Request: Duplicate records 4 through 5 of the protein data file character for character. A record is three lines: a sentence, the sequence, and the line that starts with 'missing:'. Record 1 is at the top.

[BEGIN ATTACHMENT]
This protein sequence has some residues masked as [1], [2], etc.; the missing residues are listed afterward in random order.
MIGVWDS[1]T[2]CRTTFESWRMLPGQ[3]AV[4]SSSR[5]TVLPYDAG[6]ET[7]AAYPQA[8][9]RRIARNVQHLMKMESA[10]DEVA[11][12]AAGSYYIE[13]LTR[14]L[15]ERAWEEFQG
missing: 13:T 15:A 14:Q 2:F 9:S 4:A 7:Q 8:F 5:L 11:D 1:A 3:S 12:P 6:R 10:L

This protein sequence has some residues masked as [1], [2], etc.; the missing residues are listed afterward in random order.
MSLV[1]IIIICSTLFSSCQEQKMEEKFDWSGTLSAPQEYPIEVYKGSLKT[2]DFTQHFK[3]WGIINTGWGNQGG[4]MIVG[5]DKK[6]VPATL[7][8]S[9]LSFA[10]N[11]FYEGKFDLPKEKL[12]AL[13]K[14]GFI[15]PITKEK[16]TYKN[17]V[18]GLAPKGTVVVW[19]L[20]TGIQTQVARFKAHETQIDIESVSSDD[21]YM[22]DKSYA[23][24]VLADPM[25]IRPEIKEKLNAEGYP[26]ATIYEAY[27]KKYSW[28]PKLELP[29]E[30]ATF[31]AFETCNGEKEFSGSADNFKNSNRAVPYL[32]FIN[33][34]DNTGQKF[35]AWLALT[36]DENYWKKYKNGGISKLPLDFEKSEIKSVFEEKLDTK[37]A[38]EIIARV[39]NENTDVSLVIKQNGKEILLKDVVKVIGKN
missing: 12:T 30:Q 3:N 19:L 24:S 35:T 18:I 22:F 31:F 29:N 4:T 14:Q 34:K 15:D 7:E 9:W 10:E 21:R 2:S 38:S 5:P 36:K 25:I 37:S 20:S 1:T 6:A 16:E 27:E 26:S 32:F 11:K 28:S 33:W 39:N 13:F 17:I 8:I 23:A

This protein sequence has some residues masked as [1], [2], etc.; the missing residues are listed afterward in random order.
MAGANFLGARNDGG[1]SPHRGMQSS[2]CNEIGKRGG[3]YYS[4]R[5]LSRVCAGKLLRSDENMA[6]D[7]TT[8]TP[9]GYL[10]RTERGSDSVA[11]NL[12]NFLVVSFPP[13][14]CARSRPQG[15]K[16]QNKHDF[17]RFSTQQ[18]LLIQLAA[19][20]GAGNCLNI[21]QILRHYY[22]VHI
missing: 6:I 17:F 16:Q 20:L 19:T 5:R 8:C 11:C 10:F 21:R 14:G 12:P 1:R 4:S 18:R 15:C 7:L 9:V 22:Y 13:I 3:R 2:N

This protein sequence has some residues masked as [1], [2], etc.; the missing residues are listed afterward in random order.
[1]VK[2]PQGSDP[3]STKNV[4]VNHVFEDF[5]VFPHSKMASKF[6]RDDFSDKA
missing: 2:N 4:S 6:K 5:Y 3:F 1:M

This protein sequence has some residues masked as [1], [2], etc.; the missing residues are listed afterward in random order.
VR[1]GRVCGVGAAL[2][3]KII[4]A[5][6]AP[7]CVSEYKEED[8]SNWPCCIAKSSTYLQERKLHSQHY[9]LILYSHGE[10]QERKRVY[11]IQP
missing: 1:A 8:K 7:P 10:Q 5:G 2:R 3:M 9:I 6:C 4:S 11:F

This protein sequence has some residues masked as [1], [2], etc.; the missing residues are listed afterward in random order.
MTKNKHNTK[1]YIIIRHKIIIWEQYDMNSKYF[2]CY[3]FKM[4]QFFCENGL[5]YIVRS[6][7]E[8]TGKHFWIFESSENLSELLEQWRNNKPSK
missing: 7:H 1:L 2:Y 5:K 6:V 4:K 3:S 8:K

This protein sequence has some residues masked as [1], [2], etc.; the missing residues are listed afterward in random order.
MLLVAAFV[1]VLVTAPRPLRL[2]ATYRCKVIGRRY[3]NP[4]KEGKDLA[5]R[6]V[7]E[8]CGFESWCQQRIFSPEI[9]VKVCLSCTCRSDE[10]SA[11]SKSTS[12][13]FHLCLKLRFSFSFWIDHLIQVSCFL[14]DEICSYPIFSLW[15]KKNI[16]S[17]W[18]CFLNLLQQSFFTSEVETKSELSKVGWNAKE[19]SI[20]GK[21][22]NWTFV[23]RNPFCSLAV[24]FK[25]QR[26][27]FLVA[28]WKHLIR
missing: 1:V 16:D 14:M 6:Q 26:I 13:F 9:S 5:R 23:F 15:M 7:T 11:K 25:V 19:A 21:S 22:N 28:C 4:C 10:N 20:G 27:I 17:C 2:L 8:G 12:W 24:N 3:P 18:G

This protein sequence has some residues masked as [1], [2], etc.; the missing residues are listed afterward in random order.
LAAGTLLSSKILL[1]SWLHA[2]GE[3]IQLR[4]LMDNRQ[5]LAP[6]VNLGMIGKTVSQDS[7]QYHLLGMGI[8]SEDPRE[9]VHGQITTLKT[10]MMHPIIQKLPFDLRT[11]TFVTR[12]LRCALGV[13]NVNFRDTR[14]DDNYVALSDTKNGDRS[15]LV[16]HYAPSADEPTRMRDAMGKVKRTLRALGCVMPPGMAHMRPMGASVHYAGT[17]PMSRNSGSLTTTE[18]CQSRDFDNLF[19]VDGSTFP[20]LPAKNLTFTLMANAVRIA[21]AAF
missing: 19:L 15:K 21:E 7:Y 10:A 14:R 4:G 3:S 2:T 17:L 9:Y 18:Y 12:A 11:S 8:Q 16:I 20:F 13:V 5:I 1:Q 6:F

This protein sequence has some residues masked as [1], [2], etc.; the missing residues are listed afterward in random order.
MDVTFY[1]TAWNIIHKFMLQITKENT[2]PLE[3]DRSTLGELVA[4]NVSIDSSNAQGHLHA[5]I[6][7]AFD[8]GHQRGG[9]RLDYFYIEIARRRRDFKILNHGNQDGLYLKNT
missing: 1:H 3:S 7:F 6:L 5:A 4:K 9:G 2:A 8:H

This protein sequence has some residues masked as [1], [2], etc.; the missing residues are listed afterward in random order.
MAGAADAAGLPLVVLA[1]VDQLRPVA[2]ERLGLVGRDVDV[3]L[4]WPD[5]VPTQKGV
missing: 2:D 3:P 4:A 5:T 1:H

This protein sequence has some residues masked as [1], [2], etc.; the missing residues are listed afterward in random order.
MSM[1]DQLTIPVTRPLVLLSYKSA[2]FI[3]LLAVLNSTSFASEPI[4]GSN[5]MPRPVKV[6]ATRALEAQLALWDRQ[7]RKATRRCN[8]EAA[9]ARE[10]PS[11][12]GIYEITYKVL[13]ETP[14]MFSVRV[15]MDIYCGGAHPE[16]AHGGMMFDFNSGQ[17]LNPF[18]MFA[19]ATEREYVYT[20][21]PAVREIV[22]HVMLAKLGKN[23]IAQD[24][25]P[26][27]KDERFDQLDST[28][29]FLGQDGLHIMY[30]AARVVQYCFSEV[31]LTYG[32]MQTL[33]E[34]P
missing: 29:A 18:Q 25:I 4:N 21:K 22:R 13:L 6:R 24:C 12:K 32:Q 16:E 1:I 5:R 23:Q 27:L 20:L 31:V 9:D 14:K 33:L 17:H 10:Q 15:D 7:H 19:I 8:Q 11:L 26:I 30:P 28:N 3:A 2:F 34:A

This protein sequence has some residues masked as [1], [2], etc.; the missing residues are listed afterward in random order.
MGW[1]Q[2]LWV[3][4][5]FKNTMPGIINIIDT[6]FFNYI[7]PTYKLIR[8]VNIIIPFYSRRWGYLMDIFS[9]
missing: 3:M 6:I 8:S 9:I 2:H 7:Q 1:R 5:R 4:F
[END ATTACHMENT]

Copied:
This protein sequence has some residues masked as [1], [2], etc.; the missing residues are listed afterward in random order.
[1]VK[2]PQGSDP[3]STKNV[4]VNHVFEDF[5]VFPHSKMASKF[6]RDDFSDKA
missing: 2:N 4:S 6:K 5:Y 3:F 1:M

This protein sequence has some residues masked as [1], [2], etc.; the missing residues are listed afterward in random order.
VR[1]GRVCGVGAAL[2][3]KII[4]A[5][6]AP[7]CVSEYKEED[8]SNWPCCIAKSSTYLQERKLHSQHY[9]LILYSHGE[10]QERKRVY[11]IQP
missing: 1:A 8:K 7:P 10:Q 5:G 2:R 3:M 9:I 6:C 4:S 11:F